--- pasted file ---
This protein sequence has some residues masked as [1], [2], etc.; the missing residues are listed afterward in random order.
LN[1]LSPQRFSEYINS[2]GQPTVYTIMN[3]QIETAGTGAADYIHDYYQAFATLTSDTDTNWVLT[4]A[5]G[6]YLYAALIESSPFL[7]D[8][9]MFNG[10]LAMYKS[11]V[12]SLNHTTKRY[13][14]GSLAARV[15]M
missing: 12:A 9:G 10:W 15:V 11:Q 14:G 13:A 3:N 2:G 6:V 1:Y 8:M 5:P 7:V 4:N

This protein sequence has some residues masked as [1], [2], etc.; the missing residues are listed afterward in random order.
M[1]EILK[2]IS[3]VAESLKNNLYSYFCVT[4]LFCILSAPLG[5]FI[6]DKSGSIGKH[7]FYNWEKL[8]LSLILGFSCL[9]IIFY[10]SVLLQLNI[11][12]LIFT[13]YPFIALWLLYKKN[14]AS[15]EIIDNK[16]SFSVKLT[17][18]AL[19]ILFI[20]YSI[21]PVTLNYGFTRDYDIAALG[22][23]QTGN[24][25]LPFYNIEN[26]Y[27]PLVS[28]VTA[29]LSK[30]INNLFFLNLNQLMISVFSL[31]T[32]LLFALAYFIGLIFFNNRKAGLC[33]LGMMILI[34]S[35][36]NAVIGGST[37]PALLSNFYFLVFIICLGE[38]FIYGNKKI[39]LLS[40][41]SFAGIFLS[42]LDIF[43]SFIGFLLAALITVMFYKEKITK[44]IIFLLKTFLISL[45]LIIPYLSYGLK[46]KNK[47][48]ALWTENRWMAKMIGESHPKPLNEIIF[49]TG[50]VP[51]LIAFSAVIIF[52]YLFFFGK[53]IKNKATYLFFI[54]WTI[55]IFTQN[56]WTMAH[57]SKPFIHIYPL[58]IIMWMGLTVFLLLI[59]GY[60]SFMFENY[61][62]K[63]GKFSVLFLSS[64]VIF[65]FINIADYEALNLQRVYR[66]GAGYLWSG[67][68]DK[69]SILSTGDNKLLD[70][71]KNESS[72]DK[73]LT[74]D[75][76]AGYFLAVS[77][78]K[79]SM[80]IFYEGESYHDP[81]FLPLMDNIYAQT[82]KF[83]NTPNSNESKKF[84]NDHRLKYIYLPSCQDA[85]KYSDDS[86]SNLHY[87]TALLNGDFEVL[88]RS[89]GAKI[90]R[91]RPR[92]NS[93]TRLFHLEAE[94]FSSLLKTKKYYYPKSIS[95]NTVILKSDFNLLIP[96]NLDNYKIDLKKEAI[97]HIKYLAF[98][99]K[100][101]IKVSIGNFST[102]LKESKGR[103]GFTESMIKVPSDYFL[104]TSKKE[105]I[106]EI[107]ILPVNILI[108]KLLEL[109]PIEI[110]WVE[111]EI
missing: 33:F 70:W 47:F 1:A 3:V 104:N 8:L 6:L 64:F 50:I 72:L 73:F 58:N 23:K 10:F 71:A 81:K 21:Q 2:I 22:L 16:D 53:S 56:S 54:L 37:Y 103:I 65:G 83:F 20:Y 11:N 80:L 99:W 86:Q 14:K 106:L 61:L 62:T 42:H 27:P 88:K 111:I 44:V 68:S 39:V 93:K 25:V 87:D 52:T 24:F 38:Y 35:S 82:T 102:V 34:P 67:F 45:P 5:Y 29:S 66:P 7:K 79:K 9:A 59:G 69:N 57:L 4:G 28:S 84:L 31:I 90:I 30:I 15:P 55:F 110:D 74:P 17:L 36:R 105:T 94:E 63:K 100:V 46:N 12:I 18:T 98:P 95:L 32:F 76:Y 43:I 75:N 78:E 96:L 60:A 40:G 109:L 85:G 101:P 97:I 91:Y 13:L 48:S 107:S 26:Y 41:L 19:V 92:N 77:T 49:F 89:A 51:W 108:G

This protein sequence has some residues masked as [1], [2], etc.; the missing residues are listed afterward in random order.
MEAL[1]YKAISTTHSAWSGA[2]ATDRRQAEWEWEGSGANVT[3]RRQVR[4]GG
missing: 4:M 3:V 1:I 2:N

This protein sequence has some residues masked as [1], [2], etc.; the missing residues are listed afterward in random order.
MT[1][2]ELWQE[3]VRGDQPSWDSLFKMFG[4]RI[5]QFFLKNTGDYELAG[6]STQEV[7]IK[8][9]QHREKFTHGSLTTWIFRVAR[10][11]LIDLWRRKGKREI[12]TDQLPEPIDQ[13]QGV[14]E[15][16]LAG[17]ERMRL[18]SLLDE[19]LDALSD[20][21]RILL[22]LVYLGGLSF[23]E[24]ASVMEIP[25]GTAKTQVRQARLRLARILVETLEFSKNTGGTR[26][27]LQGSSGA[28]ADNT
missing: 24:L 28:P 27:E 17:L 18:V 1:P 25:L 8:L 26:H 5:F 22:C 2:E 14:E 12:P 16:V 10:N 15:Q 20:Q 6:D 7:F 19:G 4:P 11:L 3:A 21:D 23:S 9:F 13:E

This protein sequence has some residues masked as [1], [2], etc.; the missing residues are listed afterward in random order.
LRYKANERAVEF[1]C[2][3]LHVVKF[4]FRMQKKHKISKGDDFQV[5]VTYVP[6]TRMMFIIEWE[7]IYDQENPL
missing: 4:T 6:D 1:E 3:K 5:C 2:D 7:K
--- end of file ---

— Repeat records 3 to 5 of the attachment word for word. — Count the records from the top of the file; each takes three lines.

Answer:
This protein sequence has some residues masked as [1], [2], etc.; the missing residues are listed afterward in random order.
MEAL[1]YKAISTTHSAWSGA[2]ATDRRQAEWEWEGSGANVT[3]RRQVR[4]GG
missing: 4:M 3:V 1:I 2:N

This protein sequence has some residues masked as [1], [2], etc.; the missing residues are listed afterward in random order.
MT[1][2]ELWQE[3]VRGDQPSWDSLFKMFG[4]RI[5]QFFLKNTGDYELAG[6]STQEV[7]IK[8][9]QHREKFTHGSLTTWIFRVAR[10][11]LIDLWRRKGKREI[12]TDQLPEPIDQ[13]QGV[14]E[15][16]LAG[17]ERMRL[18]SLLDE[19]LDALSD[20][21]RILL[22]LVYLGGLSF[23]E[24]ASVMEIP[25]GTAKTQVRQARLRLARILVETLEFSKNTGGTR[26][27]LQGSSGA[28]ADNT
missing: 24:L 28:P 27:E 17:L 18:V 1:P 25:L 8:L 26:H 5:F 22:C 2:E 14:E 12:P 16:V 10:N 15:Q 20:Q 6:D 7:F 19:G 4:P 11:L 3:A 21:D 23:S 9:F 13:E

This protein sequence has some residues masked as [1], [2], etc.; the missing residues are listed afterward in random order.
LRYKANERAVEF[1]C[2][3]LHVVKF[4]FRMQKKHKISKGDDFQV[5]VTYVP[6]TRMMFIIEWE[7]IYDQENPL
missing: 4:T 6:D 1:E 3:K 5:C 2:D 7:K